Indonesia has a fascinating and diverse culture contributed by hundreds of different ethnic groups. And while that does make the country special, let’s not forget a huge and equally important portion of the archipelago’s inhabitants. Read our guide on where to find Indonesia’s incredible wildlife.
Located in the world’s lung Borneo, this area is surrounded by lush tropical jungles, making it a perfect natural habitat for various wild species, including the adorable orangutan primates, pythons, the endemic bearded pig, as well as tropical plants. The park covers 416 hectares of forest, swamps, mangrove, and beach, each with different wildlife ecosystem to observe. Tourists can also volunteer for the park’s orangutan conservation efforts.
This national park is often dubbed “Indonesia’s little Africa”, and for good reason. Compared to other national parks that are dominated by lush tropical forests, this location has a dry climate that sustains different sets of plants, birds, and mammals ecosystem. The area covers vast mountainous areas and savanna, where endangered mammals like banteng, Java mouse-deer, fishing cat, Javan leopard, and the Javan lutung roam free. Also in the neighborhood are hundreds of endangered plants and endemic birds. Standing tall at its center is the extinct volcano Mount Baluran. Tourists can sign up for an organized safari tour arranged by the park to ensure a more convenient and safe adventure.
This expansive national park spans over four provinces in Sumatra, covering various different landscapes including Indonesia’s second highest volcano peak, Mount Kerinci. The diversity of terrain makes the national park a perfect home to a mixture of amazing creatures, including protected species of tiger, rhinoceros, and birds. Beyond the animal kingdom, more than 4,000 flora can be found within the area, including the world’s largest flower Rafflesia arnoldi and also the tallest flower Titan arum.
Although it’s named after the curious ancient species of komodo dragons, this national park is home to much more biodiversity. Here, “the last dinosaur on earth” shares the land with Timor deer, turtles, and a wide variety of birds. Below sea level, the park’s wildlife activity gets even more lively, with more than a thousand species of tropical fish, coral, and sponges, many of which are exclusive to the lesser Sunda area. All that wildlife is packed within three large islands and smaller islands, each with gorgeous views of beaches, jungles, and hills.
As one of the oldest nature reserves in Indonesia, this national park has been the home to rare species that have been endangered for many years, including the Sumatran elephants and Sumatran two-horned rhino. Although widely known for its elephants, this area is also frequented by local bird watchers, who hope to spot the white-winged duck and Storm’s stork among others. Tourists can take a guided tour through the elephant forest and opt for a journey through the Way Kanan river by canoe to witness the park’s many habitats.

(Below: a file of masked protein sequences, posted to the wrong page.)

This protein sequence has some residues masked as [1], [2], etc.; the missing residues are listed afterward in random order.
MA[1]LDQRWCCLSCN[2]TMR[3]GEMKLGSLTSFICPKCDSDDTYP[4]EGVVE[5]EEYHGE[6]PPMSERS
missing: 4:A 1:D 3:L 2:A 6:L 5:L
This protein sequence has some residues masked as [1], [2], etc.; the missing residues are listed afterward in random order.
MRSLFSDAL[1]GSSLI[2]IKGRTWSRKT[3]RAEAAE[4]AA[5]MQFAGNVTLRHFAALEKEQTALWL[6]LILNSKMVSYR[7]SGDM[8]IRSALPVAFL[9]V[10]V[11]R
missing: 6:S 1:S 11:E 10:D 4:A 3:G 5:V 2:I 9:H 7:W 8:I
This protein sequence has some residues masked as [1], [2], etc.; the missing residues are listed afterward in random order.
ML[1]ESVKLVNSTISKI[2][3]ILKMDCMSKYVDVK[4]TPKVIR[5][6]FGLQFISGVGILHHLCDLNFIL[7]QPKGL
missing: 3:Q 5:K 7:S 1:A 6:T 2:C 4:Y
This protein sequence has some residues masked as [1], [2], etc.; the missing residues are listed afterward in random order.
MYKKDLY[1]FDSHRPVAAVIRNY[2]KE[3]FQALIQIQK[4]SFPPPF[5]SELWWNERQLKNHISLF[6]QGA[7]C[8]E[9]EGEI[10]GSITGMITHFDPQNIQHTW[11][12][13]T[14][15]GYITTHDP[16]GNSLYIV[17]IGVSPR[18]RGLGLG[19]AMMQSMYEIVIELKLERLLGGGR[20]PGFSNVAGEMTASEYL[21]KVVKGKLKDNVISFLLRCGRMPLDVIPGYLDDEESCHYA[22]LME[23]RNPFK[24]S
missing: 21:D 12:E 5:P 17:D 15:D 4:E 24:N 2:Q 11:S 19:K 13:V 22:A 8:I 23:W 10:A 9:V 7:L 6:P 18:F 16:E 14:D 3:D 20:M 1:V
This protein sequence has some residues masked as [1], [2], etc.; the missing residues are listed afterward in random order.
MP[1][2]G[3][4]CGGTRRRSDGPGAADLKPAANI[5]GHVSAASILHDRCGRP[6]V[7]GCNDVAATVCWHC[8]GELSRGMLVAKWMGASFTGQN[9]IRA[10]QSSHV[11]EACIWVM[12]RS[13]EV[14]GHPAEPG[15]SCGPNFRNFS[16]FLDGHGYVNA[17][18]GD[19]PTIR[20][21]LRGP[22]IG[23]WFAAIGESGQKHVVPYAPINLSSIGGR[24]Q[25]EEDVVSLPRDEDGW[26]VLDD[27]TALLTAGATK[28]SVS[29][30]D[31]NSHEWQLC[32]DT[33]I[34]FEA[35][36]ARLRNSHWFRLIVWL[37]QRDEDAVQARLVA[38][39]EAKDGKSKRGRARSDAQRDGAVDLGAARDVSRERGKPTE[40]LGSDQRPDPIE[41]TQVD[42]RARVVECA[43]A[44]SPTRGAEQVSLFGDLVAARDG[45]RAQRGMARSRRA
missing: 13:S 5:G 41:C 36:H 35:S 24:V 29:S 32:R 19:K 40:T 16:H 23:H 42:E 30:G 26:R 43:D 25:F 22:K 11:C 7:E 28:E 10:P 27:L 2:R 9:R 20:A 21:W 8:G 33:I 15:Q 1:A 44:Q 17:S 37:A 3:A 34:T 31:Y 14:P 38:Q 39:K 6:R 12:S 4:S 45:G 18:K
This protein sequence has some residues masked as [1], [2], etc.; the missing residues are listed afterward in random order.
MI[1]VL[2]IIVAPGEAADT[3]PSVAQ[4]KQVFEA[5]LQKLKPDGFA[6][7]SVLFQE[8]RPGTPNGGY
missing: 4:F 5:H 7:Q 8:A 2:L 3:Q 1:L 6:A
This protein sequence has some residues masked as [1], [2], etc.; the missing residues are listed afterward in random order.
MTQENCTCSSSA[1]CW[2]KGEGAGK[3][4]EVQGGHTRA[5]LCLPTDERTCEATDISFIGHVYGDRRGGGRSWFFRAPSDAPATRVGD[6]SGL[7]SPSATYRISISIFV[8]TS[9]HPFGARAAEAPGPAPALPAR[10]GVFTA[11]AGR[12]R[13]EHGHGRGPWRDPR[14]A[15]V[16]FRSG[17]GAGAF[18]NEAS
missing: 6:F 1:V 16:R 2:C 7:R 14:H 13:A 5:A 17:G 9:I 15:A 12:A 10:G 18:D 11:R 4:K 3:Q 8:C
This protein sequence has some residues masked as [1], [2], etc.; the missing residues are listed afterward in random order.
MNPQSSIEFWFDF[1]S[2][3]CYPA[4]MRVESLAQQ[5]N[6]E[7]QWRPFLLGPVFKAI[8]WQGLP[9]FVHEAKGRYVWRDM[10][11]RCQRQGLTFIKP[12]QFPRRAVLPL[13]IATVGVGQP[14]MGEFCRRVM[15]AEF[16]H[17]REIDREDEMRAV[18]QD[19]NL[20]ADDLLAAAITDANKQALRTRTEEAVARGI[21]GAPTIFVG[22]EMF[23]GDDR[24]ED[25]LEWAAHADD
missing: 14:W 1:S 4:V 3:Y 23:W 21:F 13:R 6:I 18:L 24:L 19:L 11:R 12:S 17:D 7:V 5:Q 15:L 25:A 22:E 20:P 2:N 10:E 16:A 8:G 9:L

For wildlife enthusiasts who fancy a real jungle experience, this conservation area is among the most pristine and wild in Indonesia, especially the part that belongs to the Special Region of Aceh. The diverse wildlife is thriving, sustained by dense vegetation and untouched nature, leading this location to be referred to as a “complete ecosystem laboratory”. Contrary to confined animals at zoos or some other conservation centers, the orangutans, monkeys, elephants, and rhinoceros in this park are at least semi-wild, or even wild.
Raja Ampat Islands have been one of the world’s most-prized diving spot, boasting at least 550 species of coral and 1,400 species of fish, including whale sharks, manta rays, pygmy seahorse, and more. But not all of the archipelago’s wildlife require a diving or snorkeling gear to observe. Of the 1000 small islands that comprise the archipelago, many of them have a vibrant forest ecosystem, such as spotted cuscus, colorful wild flowers, and many species of the elusive birds-of-paradise.
Located in less-traveled eastern Indonesia, this nature reserve does not receive as much credit as it deserves. Sulawesi itself is one of Indonesia’s foremost wildlife fronts, supporting the lives of countless endemic and exotic species. At 8,890 hectares, Tangkoko has more than tourists could ever hope for, including the Sulawesi’s prima donna bird, the Maleo. A stroll through the jungle pretty much guarantees encounters with unique species like the world’s smallest primate Tarsius and black tailless monkeys.
The historic Krakatoa explosion in 1883 was massive enough to eliminate human civilizations, but apparently not enough to prevent the wildlife from thriving in this deserted area. For decades, the peninsula was inhabited only by various flora and fauna, making it a valuable nature reserve in West Java. The protected park is home to numerous endangered animals and plants species, including the iconic one-horned rhinoceros, Java mouse-deer, silvery gibbon, and more.